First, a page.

I would have never pegged Innerspace as the one to crack the code. True, the Firebird series is a compelling exhibition of VR art, but who’d have bet on this small indie studio as the first to unify VR’s core pillars? To bring inventive, platform-driven gameplay, medium-rooted narrative and, above all else, arresting immersion all under one roof? Certainly not me, and yet A Fisherman’s Tale is exactly that.
Note: This review is for the PC VR and PSVR version of the game. For specific impressions about the new Quest port, head here.
It’s a puzzle game, first and foremost, but not the kind that should repel lighter thinkers like myself. You play as a puppet, cozily confined to his lighthouse home. In the middle of your modest cabin sits a small model of your abode. Peer inside and, amazingly, you’ll see a smaller version of yourself matching your every move. Open a window and, sure enough, you’ll find yourself sitting in the middle of a larger version of your surroundings.
Amazement ensues; try poking yourself from above with a giant finger, picking up objects from inside your model to bring into the world around you, or even throwing cups and lamps inside to make bigger versions of them. It all clicks. Innerspace bottles that raw disbelief you felt when you first put on a headset and realized that, against all odds, this works. But, crucially, A Fisherman’s Tale is no mere tech demo. It’s the real deal.
Each of the four levels unlocks a new area of the lighthouse. Each of those comes with its own twist on that central innovation. This isn’t simply swapping tiles and pushing buttons in order; it’s genuinely stimulating puzzling. Early levels have you bending your brain to the breaking point as you reason your way through the model paradox. At one point you turn a hefty obstacle into a level-progressing key. Later on, you repurpose some seemingly useless furniture to reveal hidden secrets. Oh, and then you turn a fish into a taxi service. Brilliant!
This is the kind of reality-defying gameplay that thrives in this medium. Better yet, there aren’t any unwelcome progression bumps. Each level gives you pause for thought but can be overcome without frustration. There also isn’t any half-hearted attempt wearing the invention thin; just before you might think you’ve seen all of the game’s tricks, it pulls something new on you.
All of that alone would make A Fisherman’s Tale a must-see. But there’s also a core design philosophy that’s kept VR at the heart throughout. It helps it excel far beyond its brain-teasers.
Though the tone is often light, the game’s themes are anything but. The model puzzles soon reveal themselves as a microcosm for wider topics about lineage and institutionalization and the metaphors don’t stop there. This is a game about a lost and beleaguered fisherman, don’t forget. But its dramatic heights are well-told and memorable. It favors a welcome subtlety and ambiguity in its story-telling that steers clear of the obvious cliches. You could even find something to relate to in the exploration of self-incarceration that’s fuelled by words of wisdom from unexpected allies.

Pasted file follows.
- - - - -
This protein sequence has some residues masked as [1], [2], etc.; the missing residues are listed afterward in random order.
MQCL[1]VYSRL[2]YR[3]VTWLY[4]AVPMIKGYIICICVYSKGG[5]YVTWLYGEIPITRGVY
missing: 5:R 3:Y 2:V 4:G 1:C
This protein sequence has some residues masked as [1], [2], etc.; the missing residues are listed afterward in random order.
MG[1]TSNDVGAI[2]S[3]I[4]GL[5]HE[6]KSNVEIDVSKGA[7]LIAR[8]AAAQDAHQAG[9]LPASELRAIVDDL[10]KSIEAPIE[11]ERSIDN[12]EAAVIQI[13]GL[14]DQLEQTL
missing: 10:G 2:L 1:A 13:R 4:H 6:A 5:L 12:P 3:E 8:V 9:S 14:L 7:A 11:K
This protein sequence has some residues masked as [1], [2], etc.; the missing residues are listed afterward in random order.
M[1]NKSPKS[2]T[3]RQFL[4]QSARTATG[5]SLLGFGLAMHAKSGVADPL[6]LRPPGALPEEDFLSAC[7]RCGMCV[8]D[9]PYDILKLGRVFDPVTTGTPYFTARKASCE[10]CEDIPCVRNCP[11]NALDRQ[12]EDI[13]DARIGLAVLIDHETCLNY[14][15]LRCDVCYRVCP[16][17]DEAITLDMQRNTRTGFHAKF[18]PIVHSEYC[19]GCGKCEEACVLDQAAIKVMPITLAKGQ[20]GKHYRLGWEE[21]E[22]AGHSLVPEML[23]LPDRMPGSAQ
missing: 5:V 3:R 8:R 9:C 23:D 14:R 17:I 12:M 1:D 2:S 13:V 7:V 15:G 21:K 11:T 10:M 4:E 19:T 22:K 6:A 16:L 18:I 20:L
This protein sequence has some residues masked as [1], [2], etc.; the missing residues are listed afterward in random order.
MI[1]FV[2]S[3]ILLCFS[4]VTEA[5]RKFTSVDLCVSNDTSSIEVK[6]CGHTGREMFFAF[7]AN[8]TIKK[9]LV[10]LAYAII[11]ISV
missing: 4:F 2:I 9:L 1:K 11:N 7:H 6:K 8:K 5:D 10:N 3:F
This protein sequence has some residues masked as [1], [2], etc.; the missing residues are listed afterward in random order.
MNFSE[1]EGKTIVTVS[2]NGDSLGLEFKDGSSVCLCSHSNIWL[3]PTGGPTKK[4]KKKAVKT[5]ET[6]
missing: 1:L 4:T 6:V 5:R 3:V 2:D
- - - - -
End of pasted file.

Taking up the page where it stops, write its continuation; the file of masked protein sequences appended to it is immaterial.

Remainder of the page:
If anything, it’s warmer than you’d expect with poetic narration that’s got a portion of its tongue in cheek. You might be surprised at just how aware of itself it really is.
And then there’s the surface-level dressing, which is never anything short of delightful. There’s something wholesomely authentic to A Fisherman’s Tale’s hand-crafted world. Each room of the lighthouse feels lived-in and homely, but at the same time cramped and recluded. It’s like you’re living in the world’s comfiest dungeon.
That’s probably why you’re on strings. And yet, there’s something so very fitting about the idea of stepping into the role of a surrogate in VR. Not to mention there’s actual use for it too. You can easily grab out of reach objects by extending the puppet’s hand forward, for example. It’s a neat perk of a strange existence.
A shame, then, to have to bring up that most trivial of VR criticisms; there simply isn’t that much of it. It took me two hours to see through all of A Fisherman’s Tale and, as fresh as it remained throughout, I can’t help but wish its mechanics could live on in something meatier. I’d have happily spent another few hours experimenting with its fascinating rule set.
From slow-motion shootouts to trips across the universe and stories of loved ones lost, VR has already proven that each of its core design tenants can be tamed. But A Fisherman’s Tale might be the first to achieve a perfect storm of gameplay, immersion and narrative in a single experience. Though brief, it fuses experience and interactivity to really show what this medium is capable of. This is exactly what old seadogs aren’t meant to be capable of; something genuinely new.